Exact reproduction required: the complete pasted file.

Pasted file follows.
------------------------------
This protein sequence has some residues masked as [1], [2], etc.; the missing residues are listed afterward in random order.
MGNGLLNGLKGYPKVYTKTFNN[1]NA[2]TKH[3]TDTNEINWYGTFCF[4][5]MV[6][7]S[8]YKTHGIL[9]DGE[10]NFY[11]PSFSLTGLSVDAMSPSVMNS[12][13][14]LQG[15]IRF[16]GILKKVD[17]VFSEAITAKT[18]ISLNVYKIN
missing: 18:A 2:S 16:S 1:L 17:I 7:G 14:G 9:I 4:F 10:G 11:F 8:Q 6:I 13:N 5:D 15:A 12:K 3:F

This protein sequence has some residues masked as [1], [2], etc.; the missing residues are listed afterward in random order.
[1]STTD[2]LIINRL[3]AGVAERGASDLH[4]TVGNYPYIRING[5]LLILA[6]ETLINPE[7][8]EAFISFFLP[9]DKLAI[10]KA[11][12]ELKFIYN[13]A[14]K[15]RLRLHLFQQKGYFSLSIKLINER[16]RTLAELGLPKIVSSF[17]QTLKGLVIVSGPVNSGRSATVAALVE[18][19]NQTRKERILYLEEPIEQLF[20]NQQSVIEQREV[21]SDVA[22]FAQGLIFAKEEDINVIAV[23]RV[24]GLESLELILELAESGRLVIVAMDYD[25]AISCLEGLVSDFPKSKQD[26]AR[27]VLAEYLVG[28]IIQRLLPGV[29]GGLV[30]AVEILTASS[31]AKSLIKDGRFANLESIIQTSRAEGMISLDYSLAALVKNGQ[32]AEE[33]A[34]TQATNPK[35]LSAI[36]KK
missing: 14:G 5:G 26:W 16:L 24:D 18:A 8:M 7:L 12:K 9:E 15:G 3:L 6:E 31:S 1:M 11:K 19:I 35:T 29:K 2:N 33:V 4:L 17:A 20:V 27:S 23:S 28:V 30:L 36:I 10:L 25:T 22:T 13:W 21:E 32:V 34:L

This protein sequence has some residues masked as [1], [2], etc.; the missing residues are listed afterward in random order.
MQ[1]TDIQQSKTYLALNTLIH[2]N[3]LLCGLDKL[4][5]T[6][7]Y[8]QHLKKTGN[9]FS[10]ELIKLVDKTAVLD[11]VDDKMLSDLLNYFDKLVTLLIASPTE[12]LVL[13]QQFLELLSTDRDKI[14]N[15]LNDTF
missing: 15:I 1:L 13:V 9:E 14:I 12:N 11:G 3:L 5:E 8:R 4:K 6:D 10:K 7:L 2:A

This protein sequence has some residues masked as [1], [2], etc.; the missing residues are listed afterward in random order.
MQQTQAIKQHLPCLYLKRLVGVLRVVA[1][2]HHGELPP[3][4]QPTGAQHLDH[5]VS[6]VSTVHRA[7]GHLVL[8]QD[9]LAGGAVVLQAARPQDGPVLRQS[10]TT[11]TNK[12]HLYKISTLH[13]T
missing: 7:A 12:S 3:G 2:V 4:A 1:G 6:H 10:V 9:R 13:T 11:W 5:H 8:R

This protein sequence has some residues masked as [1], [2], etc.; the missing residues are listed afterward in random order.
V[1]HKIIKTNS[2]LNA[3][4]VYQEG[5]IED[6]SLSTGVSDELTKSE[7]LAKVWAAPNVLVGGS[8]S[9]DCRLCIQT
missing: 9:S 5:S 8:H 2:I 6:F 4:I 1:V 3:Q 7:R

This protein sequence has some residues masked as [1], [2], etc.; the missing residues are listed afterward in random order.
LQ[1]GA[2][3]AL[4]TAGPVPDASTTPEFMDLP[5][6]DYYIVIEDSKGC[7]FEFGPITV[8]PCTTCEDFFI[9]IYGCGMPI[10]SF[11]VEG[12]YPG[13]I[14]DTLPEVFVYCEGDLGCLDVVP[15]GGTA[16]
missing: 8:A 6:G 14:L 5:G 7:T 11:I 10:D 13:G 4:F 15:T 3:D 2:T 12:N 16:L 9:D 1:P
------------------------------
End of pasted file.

This protein sequence has some residues masked as [1], [2], etc.; the missing residues are listed afterward in random order.
MGNGLLNGLKGYPKVYTKTFNN[1]NA[2]TKH[3]TDTNEINWYGTFCF[4][5]MV[6][7]S[8]YKTHGIL[9]DGE[10]NFY[11]PSFSLTGLSVDAMSPSVMNS[12][13][14]LQG[15]IRF[16]GILKKVD[17]VFSEAITAKT[18]ISLNVYKIN
missing: 18:A 2:S 16:S 1:L 17:I 7:G 14:G 9:I 4:F 10:G 11:F 8:Q 6:I 13:N 5:D 15:A 12:K 3:F

This protein sequence has some residues masked as [1], [2], etc.; the missing residues are listed afterward in random order.
[1]STTD[2]LIINRL[3]AGVAERGASDLH[4]TVGNYPYIRING[5]LLILA[6]ETLINPE[7][8]EAFISFFLP[9]DKLAI[10]KA[11][12]ELKFIYN[13]A[14]K[15]RLRLHLFQQKGYFSLSIKLINER[16]RTLAELGLPKIVSSF[17]QTLKGLVIVSGPVNSGRSATVAALVE[18][19]NQTRKERILYLEEPIEQLF[20]NQQSVIEQREV[21]SDVA[22]FAQGLIFAKEEDINVIAV[23]RV[24]GLESLELILELAESGRLVIVAMDYD[25]AISCLEGLVSDFPKSKQD[26]AR[27]VLAEYLVG[28]IIQRLLPGV[29]GGLV[30]AVEILTASS[31]AKSLIKDGRFANLESIIQTSRAEGMISLDYSLAALVKNGQ[32]AEE[33]A[34]TQATNPK[35]LSAI[36]KK
missing: 14:G 5:G 26:W 16:L 24:D 18:A 8:M 7:L 12:K 9:E 15:G 3:L 6:E 31:S 1:M 11:K 19:I 35:T 29:K 2:N 33:V 4:L 17:A 20:V 27:S 23:S 28:V 30:L 36:I 10:L 25:T 22:T 13:W 21:E 32:V 34:L

This protein sequence has some residues masked as [1], [2], etc.; the missing residues are listed afterward in random order.
MQ[1]TDIQQSKTYLALNTLIH[2]N[3]LLCGLDKL[4][5]T[6][7]Y[8]QHLKKTGN[9]FS[10]ELIKLVDKTAVLD[11]VDDKMLSDLLNYFDKLVTLLIASPTE[12]LVL[13]QQFLELLSTDRDKI[14]N[15]LNDTF
missing: 15:I 1:L 13:V 9:E 14:I 12:N 11:G 3:L 5:E 8:R 4:K 6:D 10:K 7:L 2:A

This protein sequence has some residues masked as [1], [2], etc.; the missing residues are listed afterward in random order.
MQQTQAIKQHLPCLYLKRLVGVLRVVA[1][2]HHGELPP[3][4]QPTGAQHLDH[5]VS[6]VSTVHRA[7]GHLVL[8]QD[9]LAGGAVVLQAARPQDGPVLRQS[10]TT[11]TNK[12]HLYKISTLH[13]T
missing: 7:A 12:S 3:G 2:V 4:A 1:G 6:H 10:V 9:R 13:T 11:W 5:H 8:R

This protein sequence has some residues masked as [1], [2], etc.; the missing residues are listed afterward in random order.
V[1]HKIIKTNS[2]LNA[3][4]VYQEG[5]IED[6]SLSTGVSDELTKSE[7]LAKVWAAPNVLVGGS[8]S[9]DCRLCIQT
missing: 9:S 5:S 8:H 2:I 6:F 4:I 1:V 3:Q 7:R

This protein sequence has some residues masked as [1], [2], etc.; the missing residues are listed afterward in random order.
LQ[1]GA[2][3]AL[4]TAGPVPDASTTPEFMDLP[5][6]DYYIVIEDSKGC[7]FEFGPITV[8]PCTTCEDFFI[9]IYGCGMPI[10]SF[11]VEG[12]YPG[13]I[14]DTLPEVFVYCEGDLGCLDVVP[15]GGTA[16]
missing: 8:A 6:G 14:L 5:G 7:T 11:I 10:D 13:G 4:F 15:T 3:D 2:T 12:N 16:L 9:D 1:P